My state has this on the books and it never happens. When county income is at stake everybody becomes dangerous. People forget that most of these local judges are elected and I can't think of a local judge who ever got elected on the platform that they will set most people free. The bail bond people don't want to set people free, the prosecutors don't want to set people free, the jailers don't want to set people free, and the country doesn't want to get set people free. Heck even the local newspapers that still exist don't want to set people free because what will they put in their "Jail Log" feature in the paper?

"There should be a presumption of pretrial release without conditions or cash bond, grounded in the American maxim that people are innocent until proven guilty."

Thanks for the laugh.

Posted by: Daniel | Jun 5, 2018 6:31:02 PM

Without having read the actual article, the electoral incentive isapso the first thing that came to my mind. From a purely self-interest perspective, I don't see any incentive for an elected judge to grant pretrial release. It will not takes one person committing another crime while on release for the local papers (then blogs, then more blogs, then national media) to highlight that story, and for everyone to point at the judge as being the person responsible for 'setting the criminal free.' you get 100 pretrial releases 'right,' and who cares, you get one 'wrong' and you've brought the outrage machine on you. Better to just play it safe and hold them all till trial.

I would think the same problem is at play with members on parole boards. It only takes one person on parole committing a violent crime to have your career possibly subject to internet justice. Who wants that risk, so err on the side of everyone stays locked up.

Posted by: Anonuser879 | Jun 5, 2018 6:51:58 PM

The argument against cash bonds ignores the historical reasons for it which are still valid. Some defendants on bond are not going to show up for trial. We may want to pretend that the risk of flight is negligible, but that's just not the case. Unfortunately, it is hard to accurately predict flight risk for an individual defendant.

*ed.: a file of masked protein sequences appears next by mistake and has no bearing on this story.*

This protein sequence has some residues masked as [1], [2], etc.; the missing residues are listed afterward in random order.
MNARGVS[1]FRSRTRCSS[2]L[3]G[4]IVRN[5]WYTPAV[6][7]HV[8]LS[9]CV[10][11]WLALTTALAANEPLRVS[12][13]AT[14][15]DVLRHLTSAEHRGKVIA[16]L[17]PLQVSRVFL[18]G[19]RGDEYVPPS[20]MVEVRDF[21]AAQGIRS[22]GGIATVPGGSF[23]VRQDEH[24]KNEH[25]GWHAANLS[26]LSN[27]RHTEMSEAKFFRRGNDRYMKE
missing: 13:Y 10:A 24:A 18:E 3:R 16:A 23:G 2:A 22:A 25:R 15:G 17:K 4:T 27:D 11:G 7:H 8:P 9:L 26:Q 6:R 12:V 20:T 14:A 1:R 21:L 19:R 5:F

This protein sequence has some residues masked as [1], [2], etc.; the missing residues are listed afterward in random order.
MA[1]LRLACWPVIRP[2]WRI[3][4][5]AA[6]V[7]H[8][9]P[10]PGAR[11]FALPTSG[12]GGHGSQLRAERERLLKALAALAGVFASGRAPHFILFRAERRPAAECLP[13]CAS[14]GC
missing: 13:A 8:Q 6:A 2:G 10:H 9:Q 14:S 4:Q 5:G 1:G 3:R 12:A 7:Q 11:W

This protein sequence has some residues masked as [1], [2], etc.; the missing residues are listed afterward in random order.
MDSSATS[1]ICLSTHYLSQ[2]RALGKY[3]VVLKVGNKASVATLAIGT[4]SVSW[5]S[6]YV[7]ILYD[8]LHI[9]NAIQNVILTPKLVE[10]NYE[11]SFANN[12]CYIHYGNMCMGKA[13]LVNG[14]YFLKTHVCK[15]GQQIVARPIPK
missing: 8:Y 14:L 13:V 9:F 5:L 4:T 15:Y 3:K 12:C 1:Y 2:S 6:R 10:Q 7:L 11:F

In theory, based on a rational behavior model, there is a correlation between the seriousness of the charge and the likelihood of flight. That theory is often used to justify higher bonds for serious offenses. While the rational behavior model makes it seem like bonds are related to risk, an honest assessment would reveal something else.

The issue for bonds is not the disincentive to flee, but rather the incentive for bonding companies to assist in finding the defendant. Unlike the defendant who may not appreciate how much time he will get if he goes to trial, the bonding company works on a cold and ruthless business model. When an offender goes missing, they face a relatively certain loss if they are unable to find the defendant quickly. How much to spend to find the defendant depends on how much the company will have to pay if they don't find the defendant. Having a large bond on a serious case (one in which the State is especially concerned about what the defendant might do while evading law enforcement) means that the bonding company will make every reasonable effort to find the missing defendant and return him to custody.

Moving away from cash bonds means that more defendants who abscond will not be found because there will not be any bond recovery company looking for them. Particularly in rural counties located on the interstates, there are a lot of non-local defendants. If a defendant fails to show, any arrest warrant is going to go to the bottom of the stack in their home counties, and the only people who are realistically going to try to find them will be a bond recovery company.

Posted by: tmm | Jun 6, 2018 6:17:38 PM

The average time between arrest and trial, with imprisonment awaiting trial, in California is 266 days.

Posted by: David Behar | Jun 7, 2018 12:08:59 AM